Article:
I have noticed that you tend to push people’s words to unreasonable ends so that you make them say things they never intended – simply because they do not also include all the qualifiers that Jay spoke of in a recent comment.

    When you said you feel pretty confident when comparing yourself to other Christians, even in your own congregation, you made me think of 2 Corinthians 10:12, which I would suggest you read and ponder.

    Respectfully with bold meekness,
    Jerry

  35. hank says:

    Jerry,

    You claim that nobody here has suggested that repentance is not neccessary, but you are mistaken. Royce for one, has repeatedly written that sinners are saved by God “without one bit of obedience”. And while you may accuse me of “pushing people’s words to unreasonable ends”, I believe I am merely showing the logical conclusions of the statements they make. If one doesn’t like the logical conclusions of the things they write, then perhaps they should take a little more thought before submitting? Now, if I have misquoted a brother or sister, or actually misrepresnted their words, then shame on me and I would honestly like to konw when I did such a thing. But, I make no apology for holding people to their words.

    You write:

    “When you said you feel pretty confident when comparing yourself to other Christians, even in your own congregation, you made me think of 2 Corinthians 10:12, which I would suggest you read and ponder.”

    Which makes you a little guilty of the thing of which you accuse me! You see, I know that comparing ouselves among ourselves is not wise. That is my point! We are to compare ourselves with the standard of God’s word and when I do that…I realize how much room for improvement I have. I realize that I may be rather selfish and not really carrying my cross and denying myself as the Lord commands. I wonder if in fact I may be considered “lukewarm” (not as useful) to God as he would expect me to be based upon what I have been given. Remember Jerry, I am prhaps the only one here who has admitted that I am not so sure from time to time whther or not God views me as “lukewarm”. Whereas virtually everyone else here has absolutely NO DOUBT that God does not consider them lukewarm, I wonder about that.

    And yet, you ignore all of that and make it seem as though I am in the habit of comparing myself with other sinners. But, that statement was made a little tongue in cheek for if such were the case, I wouldn’t be so concerned about being selfish and lukewarm. I would pretty much KNOW I was not. But, since I really try to avoid such manner of judgment, I am not so sure.

    Having said all of that, I still honestly question how the majority here are so absolutely positive that they are not so selfisfh, lukewarm, and/or ignoring their crosses to the point that Jesus is sickened. I don’t know how everybody here KNOWS for sure that they are not guilty of the precise same thing(s) as were the Laodiceans.

    Perhaps you can explain all of that?

    And please know that it is no hobby of mine to go around trying to cause brethren to question their salvation…but, I don’t particularly care to read other mock those who are concerned about their salvation from time to time and call for their repentance from such! Whic is why I am here asking for someone to adequately explain who and at which point God in heaven considers one to be “lukewarm”? Can you do that?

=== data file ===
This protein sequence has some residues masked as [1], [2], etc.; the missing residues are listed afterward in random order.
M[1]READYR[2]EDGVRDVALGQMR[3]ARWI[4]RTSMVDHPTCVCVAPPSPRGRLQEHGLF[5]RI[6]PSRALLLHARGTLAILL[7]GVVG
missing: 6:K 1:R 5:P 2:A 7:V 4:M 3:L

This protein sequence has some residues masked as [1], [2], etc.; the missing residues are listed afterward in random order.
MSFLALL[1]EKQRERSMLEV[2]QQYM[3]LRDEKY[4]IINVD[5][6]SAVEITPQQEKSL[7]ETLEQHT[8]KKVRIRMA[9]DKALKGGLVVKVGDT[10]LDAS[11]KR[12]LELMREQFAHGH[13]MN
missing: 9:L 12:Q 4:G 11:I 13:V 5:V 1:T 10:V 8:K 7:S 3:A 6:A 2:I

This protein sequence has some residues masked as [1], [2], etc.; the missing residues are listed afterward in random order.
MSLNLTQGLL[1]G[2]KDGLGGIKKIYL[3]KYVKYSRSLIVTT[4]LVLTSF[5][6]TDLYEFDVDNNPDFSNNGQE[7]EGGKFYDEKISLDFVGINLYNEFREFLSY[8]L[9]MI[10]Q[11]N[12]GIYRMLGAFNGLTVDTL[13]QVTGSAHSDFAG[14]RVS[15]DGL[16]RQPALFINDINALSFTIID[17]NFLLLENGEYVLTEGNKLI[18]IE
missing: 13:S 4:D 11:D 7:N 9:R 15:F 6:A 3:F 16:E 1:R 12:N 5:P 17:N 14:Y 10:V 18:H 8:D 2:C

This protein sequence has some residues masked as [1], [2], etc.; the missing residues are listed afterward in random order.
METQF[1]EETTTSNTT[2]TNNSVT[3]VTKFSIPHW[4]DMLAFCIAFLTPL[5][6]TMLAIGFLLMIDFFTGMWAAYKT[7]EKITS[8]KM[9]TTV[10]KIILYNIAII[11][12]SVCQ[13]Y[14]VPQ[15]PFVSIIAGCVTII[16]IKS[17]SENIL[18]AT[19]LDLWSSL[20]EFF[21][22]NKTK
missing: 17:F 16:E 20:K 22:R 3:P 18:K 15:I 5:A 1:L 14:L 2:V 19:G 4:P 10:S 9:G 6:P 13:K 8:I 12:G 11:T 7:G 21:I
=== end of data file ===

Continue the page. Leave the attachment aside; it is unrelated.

Because, how can one go around KNOWING he is save while at the same time NOT KNOWING who and at which point God considers one lukewarm.

    Lastly, Royce wrote:

    “Hank, You can know you are saved the same way John, Paul, and Peter knew they were saved. They were every day, every waking hour of the day trusting Jesus Christ. They were loving the unlovely, they were caring for those who needed help, and they were teaching others about the worth and work of Jesus for sinners.”

    Now, if that is how he is honeslty living “every waking hour of the day” then he won’t relate to my struggle here. Cause honestly, I don’t think I am always liveing like that….

  36. Alan says:

    I’m with Hank on this.

    To look at it another way: Do you really think there are no lukewarm (by whatever definition) Christians in any churches today? Surely everyone would agree that Laodicea was not the only place where that has occurred over the past 2000 years. And so warnings about lukewarm-ness and repentance are as appropriate today as they were then. We should not be preaching to our congregations telling them they are all saved, no need to worry, unless we know there are none who are lukewarm. And we don’t know that. Perhaps some people assume that anyone who comments on oneinjesus.info must surely not be lukewarm… but on what scriptural basis? Talking about being loving and serving is not the same thing as doing it.

    I think some of us are toying around with ideas from calvinism. particularly unconditional election and the supposed impossibility of losing salvation. As Jay said, there are scriptures on both sides of the argument, and both sets of scriptures are equally true. You can’t just explain away what Jesus said to Laodicea with scriptures about assurance.

  37. Hank,